Mushrooms, Santa & The Birth of a Sun

24 12 2010

NPR Morning Edition speaks a couple minutes about Fly Agaric mushrooms and Christmas.

Some extension and commentary:

Fly Agaric mushrooms only grow under pine trees and birch, which is why we use birch branches as Christmas decorations, and why we put a pine tree in our home with brightly colored gifts underneath (the fly agarics are the brightest red you’ve ever seen).  In Lapland Siberia, the village elder or shaman would go out and collect these intoxicating mushrooms to bring good cheer during the cold dark solstice season, like we enjoy a nice schnapps.  He or she would find the bright red mushrooms under the pine trees (like presents), pluck them and place them on the boughs of the tree to dry a bit and go back and collect them all later in his satchel (drying made them lighter and easier to carry more).  This is why we place ornaments on the boughs.  In fact, before Coca Cola promoted the red and white theme, antique, turn-of-the-century Christmas ornaments from Germany and nearby were actually replicas of the amanita mushroom or the head of a man with a white beard and red hat with white polka dots. (140 examples)

Since the front door of the yurt was often snowed over the shaman would enter through the smoke hole / chimney to distribute the mushrooms.  Because these mushrooms are less toxic and more psychoactive when dried, people would put them in stockings and hang them over the fireplace to dry overnight.  If you burned them into black chunks of ‘coal’ you were probably naughty this year but if you were nice you got some happy treats.   This is where the stocking tradition comes from.

As NPR pointed out, reindeer love these mushrooms for their psychoactivity too, and the Siberians have long refered to them as “flying reindeer” because shamanic flight, astral projection, out-of-body experiences go hand in hand with psychedelic plant traditions.  (That guy at the end who dismisses all of this in favor of the Coca-Cola explanation is quite the nincompoop.)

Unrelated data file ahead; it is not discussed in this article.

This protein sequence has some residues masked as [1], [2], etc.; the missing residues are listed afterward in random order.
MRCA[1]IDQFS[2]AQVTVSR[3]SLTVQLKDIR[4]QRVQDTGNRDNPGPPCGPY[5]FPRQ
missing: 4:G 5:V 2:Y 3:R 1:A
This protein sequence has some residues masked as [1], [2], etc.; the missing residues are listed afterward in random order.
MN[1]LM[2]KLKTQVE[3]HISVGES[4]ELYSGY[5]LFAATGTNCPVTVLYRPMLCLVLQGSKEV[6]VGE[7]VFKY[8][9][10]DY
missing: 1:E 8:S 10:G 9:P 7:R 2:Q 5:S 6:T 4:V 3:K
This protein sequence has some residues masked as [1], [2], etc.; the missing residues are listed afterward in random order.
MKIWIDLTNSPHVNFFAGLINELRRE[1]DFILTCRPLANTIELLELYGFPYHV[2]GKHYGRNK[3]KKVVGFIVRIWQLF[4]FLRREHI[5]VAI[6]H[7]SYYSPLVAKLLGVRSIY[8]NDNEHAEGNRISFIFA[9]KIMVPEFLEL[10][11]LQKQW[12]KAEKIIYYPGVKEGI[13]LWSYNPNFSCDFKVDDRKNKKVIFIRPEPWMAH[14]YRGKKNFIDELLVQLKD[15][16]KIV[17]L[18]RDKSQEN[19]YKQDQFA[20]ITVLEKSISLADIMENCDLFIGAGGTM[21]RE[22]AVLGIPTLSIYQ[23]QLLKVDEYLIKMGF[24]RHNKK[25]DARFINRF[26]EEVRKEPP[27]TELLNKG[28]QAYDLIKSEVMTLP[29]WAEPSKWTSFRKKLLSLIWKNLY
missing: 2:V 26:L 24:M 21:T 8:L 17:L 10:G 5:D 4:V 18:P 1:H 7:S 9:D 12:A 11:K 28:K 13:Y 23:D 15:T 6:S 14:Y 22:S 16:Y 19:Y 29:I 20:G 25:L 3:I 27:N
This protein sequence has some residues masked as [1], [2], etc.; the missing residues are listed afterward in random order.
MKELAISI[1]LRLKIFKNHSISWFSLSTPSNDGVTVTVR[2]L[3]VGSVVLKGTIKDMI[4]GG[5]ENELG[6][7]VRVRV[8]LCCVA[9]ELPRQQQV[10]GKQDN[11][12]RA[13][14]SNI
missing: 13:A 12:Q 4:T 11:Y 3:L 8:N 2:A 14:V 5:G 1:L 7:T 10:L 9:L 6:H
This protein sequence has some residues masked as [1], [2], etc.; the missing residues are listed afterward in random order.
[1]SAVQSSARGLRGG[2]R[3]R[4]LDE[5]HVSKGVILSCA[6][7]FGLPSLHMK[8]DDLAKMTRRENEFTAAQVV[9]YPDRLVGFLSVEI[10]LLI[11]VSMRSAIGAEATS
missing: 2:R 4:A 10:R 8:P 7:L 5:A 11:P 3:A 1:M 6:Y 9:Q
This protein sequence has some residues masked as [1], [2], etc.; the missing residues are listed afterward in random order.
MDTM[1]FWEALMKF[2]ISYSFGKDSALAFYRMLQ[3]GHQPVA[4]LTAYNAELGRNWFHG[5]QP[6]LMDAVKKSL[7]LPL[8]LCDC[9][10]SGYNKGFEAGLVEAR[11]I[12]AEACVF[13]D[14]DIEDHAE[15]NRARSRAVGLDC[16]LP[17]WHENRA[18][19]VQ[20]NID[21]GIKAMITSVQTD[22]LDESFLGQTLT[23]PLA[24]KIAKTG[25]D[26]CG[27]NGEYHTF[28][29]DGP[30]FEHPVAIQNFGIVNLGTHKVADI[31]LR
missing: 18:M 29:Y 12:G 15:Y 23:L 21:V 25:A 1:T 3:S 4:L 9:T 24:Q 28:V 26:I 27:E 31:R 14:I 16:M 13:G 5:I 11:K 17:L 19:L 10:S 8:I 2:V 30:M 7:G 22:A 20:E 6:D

The other aspects of Christmas are largely astrological (tree-top star = Polaris, Spiral of popcorn or candy around tree = Draco) but the great majority of America’s favorite, Christian, family friendly holiday, from red & white candy canes to Rudolf, is almost entirely based on a mushroom cult!


♥ ♥ ♥   Merry Christmas!!!   ♥ ♥ ♥

…………….*✱ ♥
…………..*♥- ҈ -*※
………..*✱ *♥*❉**
………¨※ *♥*- ҈ -*✿*
……..*♥**✱ *✿*- ҈ -*♥*
..*8***♥**- ҈ -**✿*♥*※
**- ҈ -*♥**❉**♥**o*✱*♥*

For more information of the astrological and shamanic origins of Christmas check out this excerpt from The Pharmacratic Inquisition:




7 responses

25 12 2010

(((HO{{HO{{{HO{{{{{{))))))MERRY CHRISTMASSSSS ;)))

25 12 2010

Christian Ratsch wrote an interesting book called Pagan Christmas, which discusses these issues and others and their relation to Christmas.

26 12 2010
Evan 057

That book is marvelous (as is every book by Ratsch) and it makes a perect Christmas Gift, but it mentions surprisingly very little about the mushrooms.

26 12 2010

great stuff. however, the repeated use of the word ‘bow’ in the copy should be changed to ‘bough’.

26 12 2010
Evan 057


24 11 2013

Hallo Mieke Willems,Wat een fijne blog houden juille bij! Ik kom graag naar Antwerpen, volgende keer zal ik juille winkel niet voorbij lopen.groetjes van Muriel uit Amsterdam.

26 12 2010

Also try and checkout this really cool interview —
“Secret Drugs of Buddhism”

He says how in India even the word ‘mushroom’ is not found in Sanskrit because it was so taboo for the ‘lower-castes’, but not apparently for the ‘high-caste’ Brahmins’ A must-hear interview!

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